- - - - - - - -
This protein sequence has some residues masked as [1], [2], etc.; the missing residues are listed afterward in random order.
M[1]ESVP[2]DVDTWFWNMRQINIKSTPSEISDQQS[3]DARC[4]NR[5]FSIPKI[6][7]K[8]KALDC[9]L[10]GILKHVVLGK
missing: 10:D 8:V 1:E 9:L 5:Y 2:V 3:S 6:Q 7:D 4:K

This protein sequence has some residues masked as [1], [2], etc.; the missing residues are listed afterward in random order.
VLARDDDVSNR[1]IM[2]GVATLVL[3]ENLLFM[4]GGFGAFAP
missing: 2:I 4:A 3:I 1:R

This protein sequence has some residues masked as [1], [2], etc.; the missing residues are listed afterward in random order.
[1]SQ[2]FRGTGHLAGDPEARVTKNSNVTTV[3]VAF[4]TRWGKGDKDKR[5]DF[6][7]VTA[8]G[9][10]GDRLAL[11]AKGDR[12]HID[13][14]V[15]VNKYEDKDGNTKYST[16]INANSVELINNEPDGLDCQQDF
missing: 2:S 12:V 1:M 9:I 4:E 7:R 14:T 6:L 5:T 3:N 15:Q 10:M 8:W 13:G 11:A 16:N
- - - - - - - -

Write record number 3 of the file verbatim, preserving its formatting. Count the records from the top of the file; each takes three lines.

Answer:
This protein sequence has some residues masked as [1], [2], etc.; the missing residues are listed afterward in random order.
[1]SQ[2]FRGTGHLAGDPEARVTKNSNVTTV[3]VAF[4]TRWGKGDKDKR[5]DF[6][7]VTA[8]G[9][10]GDRLAL[11]AKGDR[12]HID[13][14]V[15]VNKYEDKDGNTKYST[16]INANSVELINNEPDGLDCQQDF
missing: 2:S 12:V 1:M 9:I 4:E 7:R 14:T 6:L 5:T 3:N 15:Q 10:M 8:W 13:G 11:A 16:N